Most commuters don’t live at home, I assume. I hope to be like that one day, but right now my only option is to bum off my parents until I graduate. Guess how my spring break was spent?
In all honesty, I was at home for very little of it, due to work. It was a 9-to-5 grind every day, and evenings were spent with my boyfriend. I came home to sleep and left for work the next morning.
I like to imagine I went somewhere amazing for break, though. “I vacationed up in New Hampshire and you wouldn’t believe how the snow looked on all the pine trees. True, I was stuck in my room most of my stay, but watching the snowfall from the large windows of the hotel was a majesty unlike any other.”
Maybe I went somewhere warm. “The beaches of Florida were phenomenal; the sand was so warm against my bare feet, and the rush of people everywhere was its own type of thrill. I spent all my time laying on a towel, letting the sun soak into me, almost reaching my bones.”
What if I went somewhere foreign, like England. “You wouldn’t believe England at this time of year. The scenery was so beautiful, but so were the people. And their accents—my goodness—it’s like no matter what they’re saying to you, it just sounds astounding.”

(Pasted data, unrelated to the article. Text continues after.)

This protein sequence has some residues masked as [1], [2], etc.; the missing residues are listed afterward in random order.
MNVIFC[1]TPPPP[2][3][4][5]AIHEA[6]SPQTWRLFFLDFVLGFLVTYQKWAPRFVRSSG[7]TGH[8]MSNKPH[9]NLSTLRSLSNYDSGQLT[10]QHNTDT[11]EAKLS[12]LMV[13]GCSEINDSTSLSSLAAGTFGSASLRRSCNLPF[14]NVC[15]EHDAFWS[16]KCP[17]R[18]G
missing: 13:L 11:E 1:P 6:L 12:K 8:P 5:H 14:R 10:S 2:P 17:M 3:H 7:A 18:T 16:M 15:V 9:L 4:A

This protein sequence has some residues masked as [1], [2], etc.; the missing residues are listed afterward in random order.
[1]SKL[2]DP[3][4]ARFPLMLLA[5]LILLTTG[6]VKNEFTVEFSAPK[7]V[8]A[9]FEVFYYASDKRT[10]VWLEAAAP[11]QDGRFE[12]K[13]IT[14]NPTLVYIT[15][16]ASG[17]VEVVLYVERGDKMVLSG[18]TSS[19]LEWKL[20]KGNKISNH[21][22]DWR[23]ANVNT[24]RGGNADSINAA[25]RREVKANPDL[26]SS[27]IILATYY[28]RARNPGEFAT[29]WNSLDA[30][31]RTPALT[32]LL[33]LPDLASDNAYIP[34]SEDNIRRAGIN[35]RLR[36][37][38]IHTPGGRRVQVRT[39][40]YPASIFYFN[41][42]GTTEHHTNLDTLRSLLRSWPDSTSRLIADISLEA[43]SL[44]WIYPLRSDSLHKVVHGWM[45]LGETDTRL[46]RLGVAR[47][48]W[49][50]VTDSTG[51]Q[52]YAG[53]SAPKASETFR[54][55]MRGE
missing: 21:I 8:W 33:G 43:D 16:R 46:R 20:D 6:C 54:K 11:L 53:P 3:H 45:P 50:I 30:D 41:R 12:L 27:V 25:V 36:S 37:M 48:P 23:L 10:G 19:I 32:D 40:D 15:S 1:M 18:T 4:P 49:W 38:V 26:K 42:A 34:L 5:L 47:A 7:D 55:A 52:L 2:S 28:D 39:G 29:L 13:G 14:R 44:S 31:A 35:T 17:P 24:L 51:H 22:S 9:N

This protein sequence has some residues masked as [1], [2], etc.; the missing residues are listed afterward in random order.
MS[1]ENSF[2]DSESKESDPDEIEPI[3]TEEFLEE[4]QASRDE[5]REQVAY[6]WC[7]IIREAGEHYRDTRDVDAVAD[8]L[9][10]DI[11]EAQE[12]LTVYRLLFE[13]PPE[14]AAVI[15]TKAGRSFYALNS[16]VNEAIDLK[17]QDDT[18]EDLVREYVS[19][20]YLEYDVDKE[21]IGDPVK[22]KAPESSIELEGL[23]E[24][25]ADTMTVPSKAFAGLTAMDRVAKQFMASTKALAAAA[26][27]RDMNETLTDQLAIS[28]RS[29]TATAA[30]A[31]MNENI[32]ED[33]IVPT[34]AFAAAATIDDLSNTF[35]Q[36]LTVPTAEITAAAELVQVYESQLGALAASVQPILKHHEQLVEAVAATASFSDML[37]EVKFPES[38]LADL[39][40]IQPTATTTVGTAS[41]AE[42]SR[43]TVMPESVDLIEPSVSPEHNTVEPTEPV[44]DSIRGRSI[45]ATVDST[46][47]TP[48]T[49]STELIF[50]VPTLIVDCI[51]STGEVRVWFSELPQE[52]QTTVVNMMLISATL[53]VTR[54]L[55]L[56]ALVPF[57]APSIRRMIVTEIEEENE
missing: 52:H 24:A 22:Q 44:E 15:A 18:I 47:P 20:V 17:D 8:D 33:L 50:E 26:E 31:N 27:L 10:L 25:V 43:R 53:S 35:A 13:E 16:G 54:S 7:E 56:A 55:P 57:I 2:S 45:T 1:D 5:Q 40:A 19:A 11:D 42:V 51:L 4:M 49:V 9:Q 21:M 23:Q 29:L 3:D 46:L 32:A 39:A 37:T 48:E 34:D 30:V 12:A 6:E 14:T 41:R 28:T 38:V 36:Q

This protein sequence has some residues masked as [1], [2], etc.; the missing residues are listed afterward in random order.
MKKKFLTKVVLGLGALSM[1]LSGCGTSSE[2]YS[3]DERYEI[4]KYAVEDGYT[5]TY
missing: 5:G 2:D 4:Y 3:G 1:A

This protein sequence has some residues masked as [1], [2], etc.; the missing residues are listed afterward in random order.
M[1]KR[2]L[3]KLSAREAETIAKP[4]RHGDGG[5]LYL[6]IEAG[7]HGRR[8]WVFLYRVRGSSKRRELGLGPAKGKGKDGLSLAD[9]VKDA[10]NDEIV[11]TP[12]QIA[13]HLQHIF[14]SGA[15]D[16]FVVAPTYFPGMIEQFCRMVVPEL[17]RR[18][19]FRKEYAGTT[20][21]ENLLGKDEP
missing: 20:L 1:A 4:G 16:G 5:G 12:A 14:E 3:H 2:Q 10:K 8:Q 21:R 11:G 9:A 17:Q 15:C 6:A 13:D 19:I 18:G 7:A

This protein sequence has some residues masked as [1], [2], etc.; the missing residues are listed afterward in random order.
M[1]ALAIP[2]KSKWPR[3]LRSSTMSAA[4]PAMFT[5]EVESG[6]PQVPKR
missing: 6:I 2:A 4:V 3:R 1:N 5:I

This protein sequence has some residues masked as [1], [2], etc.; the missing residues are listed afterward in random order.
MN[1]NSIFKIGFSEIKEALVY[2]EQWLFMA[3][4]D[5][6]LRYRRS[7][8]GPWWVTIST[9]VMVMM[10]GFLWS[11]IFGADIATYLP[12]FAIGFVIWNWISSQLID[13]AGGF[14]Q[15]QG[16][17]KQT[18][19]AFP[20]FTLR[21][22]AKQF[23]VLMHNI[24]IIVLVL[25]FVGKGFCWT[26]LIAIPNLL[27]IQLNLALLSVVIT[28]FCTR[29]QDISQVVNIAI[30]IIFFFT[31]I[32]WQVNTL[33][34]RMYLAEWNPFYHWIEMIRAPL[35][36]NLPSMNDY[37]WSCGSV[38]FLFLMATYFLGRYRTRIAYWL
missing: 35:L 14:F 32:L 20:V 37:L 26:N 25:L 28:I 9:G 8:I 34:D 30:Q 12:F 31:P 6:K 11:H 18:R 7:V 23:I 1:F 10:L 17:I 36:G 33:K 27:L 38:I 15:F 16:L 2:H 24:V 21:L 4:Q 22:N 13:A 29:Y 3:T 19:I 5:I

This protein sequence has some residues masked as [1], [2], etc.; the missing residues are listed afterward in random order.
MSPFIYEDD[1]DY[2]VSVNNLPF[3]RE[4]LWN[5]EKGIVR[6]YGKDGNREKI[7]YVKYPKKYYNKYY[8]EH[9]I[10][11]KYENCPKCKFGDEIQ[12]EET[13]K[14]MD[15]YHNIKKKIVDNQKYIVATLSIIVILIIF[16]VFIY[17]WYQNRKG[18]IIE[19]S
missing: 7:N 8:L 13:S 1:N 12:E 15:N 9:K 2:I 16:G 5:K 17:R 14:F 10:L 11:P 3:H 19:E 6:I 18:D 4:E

These are all fantasies, of course. I’ve never been outside of New England, but would like to one day. I think my biggest obstacle when it comes to traveling is practicality. I have responsibilities to the company I work for and the school I’m attending. I considered studying abroad, but then I got an internship. I was planning on going south for a week in the summer, but the cost of everything started eating at me. I could use that money for books or towards tuition payments.
I know, that’s an uncommon thought in most college students’ minds (if it ever even pops up), but I never thought I would be like most college students anyway. I don’t get help from my parents to pay for anything I get in life. I live at home for free, which saves me a ton of money, but everything having to do with my car and school is paid for by me. So a nice vacation means sacrifice. Currently, I’m not willing to sacrifice much, but I hope to get to a point where I can.
It’d be nice to not worry about how I’ll pay for everything. It’d be nice to be carefree, watching the snowfall instead of watching my budget.
Hannah Desrosiers is a campus correspondent for The Daily Campus. She can be reached via email at email@example.com.